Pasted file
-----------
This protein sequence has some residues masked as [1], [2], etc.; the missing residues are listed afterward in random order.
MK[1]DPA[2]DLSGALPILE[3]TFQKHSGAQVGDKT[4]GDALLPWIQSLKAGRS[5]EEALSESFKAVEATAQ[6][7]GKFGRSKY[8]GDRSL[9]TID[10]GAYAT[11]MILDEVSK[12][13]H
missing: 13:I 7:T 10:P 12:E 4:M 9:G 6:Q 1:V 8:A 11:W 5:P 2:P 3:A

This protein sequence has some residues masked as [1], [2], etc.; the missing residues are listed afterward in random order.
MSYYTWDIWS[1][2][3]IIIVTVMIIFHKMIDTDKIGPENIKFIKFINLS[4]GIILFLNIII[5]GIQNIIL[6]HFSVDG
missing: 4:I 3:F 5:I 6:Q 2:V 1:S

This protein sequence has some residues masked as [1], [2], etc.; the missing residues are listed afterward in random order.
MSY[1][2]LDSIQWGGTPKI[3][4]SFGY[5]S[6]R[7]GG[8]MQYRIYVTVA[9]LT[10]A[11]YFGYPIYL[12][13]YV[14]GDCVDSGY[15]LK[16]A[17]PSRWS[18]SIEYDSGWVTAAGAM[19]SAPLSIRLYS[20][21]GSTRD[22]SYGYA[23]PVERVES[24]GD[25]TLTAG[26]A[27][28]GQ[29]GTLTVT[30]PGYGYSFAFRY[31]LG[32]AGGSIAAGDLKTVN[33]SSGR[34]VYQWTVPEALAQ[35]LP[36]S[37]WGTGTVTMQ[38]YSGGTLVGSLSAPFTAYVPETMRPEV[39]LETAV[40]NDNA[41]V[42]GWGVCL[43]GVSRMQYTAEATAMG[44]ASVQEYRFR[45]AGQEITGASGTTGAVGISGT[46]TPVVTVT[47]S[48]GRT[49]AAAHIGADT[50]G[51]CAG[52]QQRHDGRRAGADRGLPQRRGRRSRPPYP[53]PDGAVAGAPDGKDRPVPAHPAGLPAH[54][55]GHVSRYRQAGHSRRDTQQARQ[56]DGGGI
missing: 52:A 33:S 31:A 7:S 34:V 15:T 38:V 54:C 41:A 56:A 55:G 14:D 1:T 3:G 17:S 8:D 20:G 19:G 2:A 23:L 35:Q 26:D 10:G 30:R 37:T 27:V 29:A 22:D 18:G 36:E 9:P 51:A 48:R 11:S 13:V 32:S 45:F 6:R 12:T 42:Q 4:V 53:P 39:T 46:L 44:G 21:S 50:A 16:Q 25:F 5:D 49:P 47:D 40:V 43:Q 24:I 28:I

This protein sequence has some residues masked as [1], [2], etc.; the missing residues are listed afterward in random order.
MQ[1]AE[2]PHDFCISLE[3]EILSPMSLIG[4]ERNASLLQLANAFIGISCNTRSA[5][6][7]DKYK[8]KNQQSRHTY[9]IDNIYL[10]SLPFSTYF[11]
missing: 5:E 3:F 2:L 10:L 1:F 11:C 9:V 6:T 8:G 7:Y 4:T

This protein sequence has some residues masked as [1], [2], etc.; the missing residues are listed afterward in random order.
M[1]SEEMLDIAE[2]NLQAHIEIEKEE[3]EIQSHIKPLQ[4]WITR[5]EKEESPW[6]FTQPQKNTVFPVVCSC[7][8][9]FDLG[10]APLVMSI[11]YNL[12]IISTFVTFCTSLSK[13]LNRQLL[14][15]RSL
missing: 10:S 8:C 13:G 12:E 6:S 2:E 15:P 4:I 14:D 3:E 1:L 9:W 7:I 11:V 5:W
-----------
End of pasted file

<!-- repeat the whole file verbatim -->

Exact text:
This protein sequence has some residues masked as [1], [2], etc.; the missing residues are listed afterward in random order.
MK[1]DPA[2]DLSGALPILE[3]TFQKHSGAQVGDKT[4]GDALLPWIQSLKAGRS[5]EEALSESFKAVEATAQ[6][7]GKFGRSKY[8]GDRSL[9]TID[10]GAYAT[11]MILDEVSK[12][13]H
missing: 13:I 7:T 10:P 12:E 4:M 9:G 6:Q 1:V 8:A 11:W 5:P 2:P 3:A

This protein sequence has some residues masked as [1], [2], etc.; the missing residues are listed afterward in random order.
MSYYTWDIWS[1][2][3]IIIVTVMIIFHKMIDTDKIGPENIKFIKFINLS[4]GIILFLNIII[5]GIQNIIL[6]HFSVDG
missing: 4:I 3:F 5:I 6:Q 2:V 1:S

This protein sequence has some residues masked as [1], [2], etc.; the missing residues are listed afterward in random order.
MSY[1][2]LDSIQWGGTPKI[3][4]SFGY[5]S[6]R[7]GG[8]MQYRIYVTVA[9]LT[10]A[11]YFGYPIYL[12][13]YV[14]GDCVDSGY[15]LK[16]A[17]PSRWS[18]SIEYDSGWVTAAGAM[19]SAPLSIRLYS[20][21]GSTRD[22]SYGYA[23]PVERVES[24]GD[25]TLTAG[26]A[27][28]GQ[29]GTLTVT[30]PGYGYSFAFRY[31]LG[32]AGGSIAAGDLKTVN[33]SSGR[34]VYQWTVPEALAQ[35]LP[36]S[37]WGTGTVTMQ[38]YSGGTLVGSLSAPFTAYVPETMRPEV[39]LETAV[40]NDNA[41]V[42]GWGVCL[43]GVSRMQYTAEATAMG[44]ASVQEYRFR[45]AGQEITGASGTTGAVGISGT[46]TPVVTVT[47]S[48]GRT[49]AAAHIGADT[50]G[51]CAG[52]QQRHDGRRAGADRGLPQRRGRRSRPPYP[53]PDGAVAGAPDGKDRPVPAHPAGLPAH[54][55]GHVSRYRQAGHSRRDTQQARQ[56]DGGGI
missing: 52:A 33:S 31:A 7:S 34:V 15:T 38:V 54:C 41:A 56:A 55:G 14:D 1:T 3:G 17:S 8:D 20:G 19:G 2:A 23:L 35:Q 26:D 10:G 30:R 37:T 27:V 29:A 22:D 18:G 36:E 9:P 51:A 48:R 11:S 13:V 32:S 45:F 6:R 12:T 42:Q 4:V 53:P 39:T 46:L 44:G 21:S 50:A 16:Q 25:F 5:D 49:P 47:D 40:V 43:Q 24:I 28:I

This protein sequence has some residues masked as [1], [2], etc.; the missing residues are listed afterward in random order.
MQ[1]AE[2]PHDFCISLE[3]EILSPMSLIG[4]ERNASLLQLANAFIGISCNTRSA[5][6][7]DKYK[8]KNQQSRHTY[9]IDNIYL[10]SLPFSTYF[11]
missing: 5:E 3:F 2:L 10:L 1:F 11:C 9:V 6:T 8:G 7:Y 4:T

This protein sequence has some residues masked as [1], [2], etc.; the missing residues are listed afterward in random order.
M[1]SEEMLDIAE[2]NLQAHIEIEKEE[3]EIQSHIKPLQ[4]WITR[5]EKEESPW[6]FTQPQKNTVFPVVCSC[7][8][9]FDLG[10]APLVMSI[11]YNL[12]IISTFVTFCTSLSK[13]LNRQLL[14][15]RSL
missing: 10:S 8:C 13:G 12:E 6:S 2:E 15:P 4:I 14:D 3:E 1:L 9:W 7:I 11:V 5:W